In fiscal year 2011, New York State took in about $36 billion in personal income tax payments — equal to roughly 59 percent of the state’s tax receipts — and set aside about $9 billion for debt service. Next year, slightly more than $2 billion in debt service payments will come due. The rest of the funds provide a cushion to assure investors they will get paid as promised.
New York’s borrowing against future revenue isn’t unique — Washington, D.C., sells similar bonds, and many cities budget for anticipated future taxes to be collected from big development projects — but it is the only state that has systematically pledged its personal income tax revenues to investors, and its dependence on these bonds is only growing. The state budget office projects the volume of outstanding PIT bonds will jump from $17 billion in 2009-’10 to almost $27 billion in 2013-’14. By 2005, just three years after they were first issued, the level of PIT borrowing surpassed that of the state’s own “general obligation” bonds.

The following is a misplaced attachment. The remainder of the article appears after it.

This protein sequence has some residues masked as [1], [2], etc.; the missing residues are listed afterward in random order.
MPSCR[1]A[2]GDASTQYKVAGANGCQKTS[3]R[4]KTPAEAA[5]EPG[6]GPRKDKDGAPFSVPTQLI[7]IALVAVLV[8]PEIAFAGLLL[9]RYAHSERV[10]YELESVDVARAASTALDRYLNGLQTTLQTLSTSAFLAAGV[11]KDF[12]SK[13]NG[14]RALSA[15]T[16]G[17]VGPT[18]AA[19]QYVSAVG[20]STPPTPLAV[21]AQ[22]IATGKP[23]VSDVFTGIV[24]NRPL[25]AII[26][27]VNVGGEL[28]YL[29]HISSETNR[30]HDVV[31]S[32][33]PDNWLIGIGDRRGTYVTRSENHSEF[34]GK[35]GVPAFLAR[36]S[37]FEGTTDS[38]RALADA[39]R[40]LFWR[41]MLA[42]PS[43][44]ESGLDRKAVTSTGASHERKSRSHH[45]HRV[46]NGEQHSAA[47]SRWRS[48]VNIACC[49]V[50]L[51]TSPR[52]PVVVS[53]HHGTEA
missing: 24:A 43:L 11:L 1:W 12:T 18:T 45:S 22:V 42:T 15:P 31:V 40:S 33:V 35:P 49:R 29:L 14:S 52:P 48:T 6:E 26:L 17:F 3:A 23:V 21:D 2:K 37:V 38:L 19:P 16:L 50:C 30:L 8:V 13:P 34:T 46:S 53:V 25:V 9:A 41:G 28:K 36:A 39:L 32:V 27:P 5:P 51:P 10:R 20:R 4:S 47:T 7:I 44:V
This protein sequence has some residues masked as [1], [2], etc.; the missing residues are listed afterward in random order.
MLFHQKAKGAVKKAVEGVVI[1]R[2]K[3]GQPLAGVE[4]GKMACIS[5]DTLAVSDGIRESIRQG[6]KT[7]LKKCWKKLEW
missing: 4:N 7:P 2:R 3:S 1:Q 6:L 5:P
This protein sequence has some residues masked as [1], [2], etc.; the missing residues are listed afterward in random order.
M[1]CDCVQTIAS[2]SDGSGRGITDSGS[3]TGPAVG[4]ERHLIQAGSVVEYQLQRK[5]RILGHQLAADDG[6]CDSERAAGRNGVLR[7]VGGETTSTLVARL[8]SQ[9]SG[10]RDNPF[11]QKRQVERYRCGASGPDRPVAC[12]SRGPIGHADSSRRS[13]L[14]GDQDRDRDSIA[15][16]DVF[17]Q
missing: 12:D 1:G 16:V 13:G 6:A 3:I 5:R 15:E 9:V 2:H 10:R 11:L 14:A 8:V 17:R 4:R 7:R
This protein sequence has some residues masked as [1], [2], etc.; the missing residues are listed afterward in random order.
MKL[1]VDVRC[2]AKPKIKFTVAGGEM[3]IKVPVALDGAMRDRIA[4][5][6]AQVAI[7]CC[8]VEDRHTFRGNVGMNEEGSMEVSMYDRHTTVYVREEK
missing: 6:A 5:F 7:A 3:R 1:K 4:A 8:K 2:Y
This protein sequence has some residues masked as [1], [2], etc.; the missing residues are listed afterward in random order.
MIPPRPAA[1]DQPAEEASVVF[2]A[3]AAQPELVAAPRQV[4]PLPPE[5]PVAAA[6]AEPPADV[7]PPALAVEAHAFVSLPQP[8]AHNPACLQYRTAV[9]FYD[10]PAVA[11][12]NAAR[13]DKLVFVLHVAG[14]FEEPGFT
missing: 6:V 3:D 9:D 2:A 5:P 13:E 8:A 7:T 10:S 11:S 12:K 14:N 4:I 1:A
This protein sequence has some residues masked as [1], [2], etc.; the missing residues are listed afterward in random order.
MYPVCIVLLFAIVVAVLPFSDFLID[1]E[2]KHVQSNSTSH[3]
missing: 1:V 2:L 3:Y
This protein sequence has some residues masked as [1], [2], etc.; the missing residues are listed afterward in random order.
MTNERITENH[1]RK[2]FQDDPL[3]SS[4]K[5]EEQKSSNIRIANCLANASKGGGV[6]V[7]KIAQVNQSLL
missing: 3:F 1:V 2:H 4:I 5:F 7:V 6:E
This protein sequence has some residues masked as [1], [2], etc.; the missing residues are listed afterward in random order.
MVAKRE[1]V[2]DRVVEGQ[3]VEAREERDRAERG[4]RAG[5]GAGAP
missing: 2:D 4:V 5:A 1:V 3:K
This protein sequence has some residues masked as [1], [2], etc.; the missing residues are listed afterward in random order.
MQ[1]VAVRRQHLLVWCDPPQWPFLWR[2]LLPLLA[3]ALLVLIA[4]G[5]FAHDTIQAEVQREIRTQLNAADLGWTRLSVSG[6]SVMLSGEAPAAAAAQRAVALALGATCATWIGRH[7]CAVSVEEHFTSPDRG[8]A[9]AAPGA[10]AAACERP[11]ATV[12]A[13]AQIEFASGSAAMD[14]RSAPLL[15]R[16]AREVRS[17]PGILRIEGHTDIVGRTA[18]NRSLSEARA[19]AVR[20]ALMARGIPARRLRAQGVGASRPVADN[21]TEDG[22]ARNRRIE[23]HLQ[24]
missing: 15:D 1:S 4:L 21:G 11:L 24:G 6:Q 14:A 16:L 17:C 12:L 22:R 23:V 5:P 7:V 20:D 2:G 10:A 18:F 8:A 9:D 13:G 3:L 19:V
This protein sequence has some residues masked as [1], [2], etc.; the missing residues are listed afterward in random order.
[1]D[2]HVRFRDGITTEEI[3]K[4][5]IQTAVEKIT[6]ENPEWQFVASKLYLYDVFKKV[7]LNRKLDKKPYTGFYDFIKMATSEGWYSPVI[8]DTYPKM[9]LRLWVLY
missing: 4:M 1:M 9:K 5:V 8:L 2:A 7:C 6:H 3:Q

The income tax bonds have surpassed the state’s own debt in another important way: they are scored triple-A by the ratings agencies Standard & Poor’s and Moody’s Investors Service. The state’s general obligation debt is a lower AA. That’s because legislators have discretion about whether to budget funds for state debt payments — and there’s always a chance that they could choose to default, much as Congress threatens to. In contrast, by law, New York State taxpayers’ contributions to the PIT bond fund are automatic.
“They can’t appropriate that money to anything else,” said David Hitchcock, a senior director at Standard & Poor’s which has consistently rated PIT bonds AAA. “The law is written such that there is no reason not to appropriate, so it is assured that money will go first toward debt service.” In its review of the latest PIT bonds issued by the state’s Dormitory Authority, S&P declared that New York’s PIT bonds “will continue to be the primary vehicle for new capital needs,” thanks to their unconventional secured revenue stream and huge base of contributors.
Investors have eagerly bought up these bonds, even though yields are relatively low. The average yield to maturity for 10-year PIT bonds is 2.27 percent, compared to 2.79 percent for 10-year New York State–issued general obligation bonds. The last two issues from Empire State Development were heavily sought after, with Bank of America Merrill Lynch winning both bids totaling $700.3 million. Forbes did not call PIT bonds “sleep well munis” for no reason. These bonds are particularly popular investments for institutions, retirees and insurance companies.
“Public authority backdoor borrowing”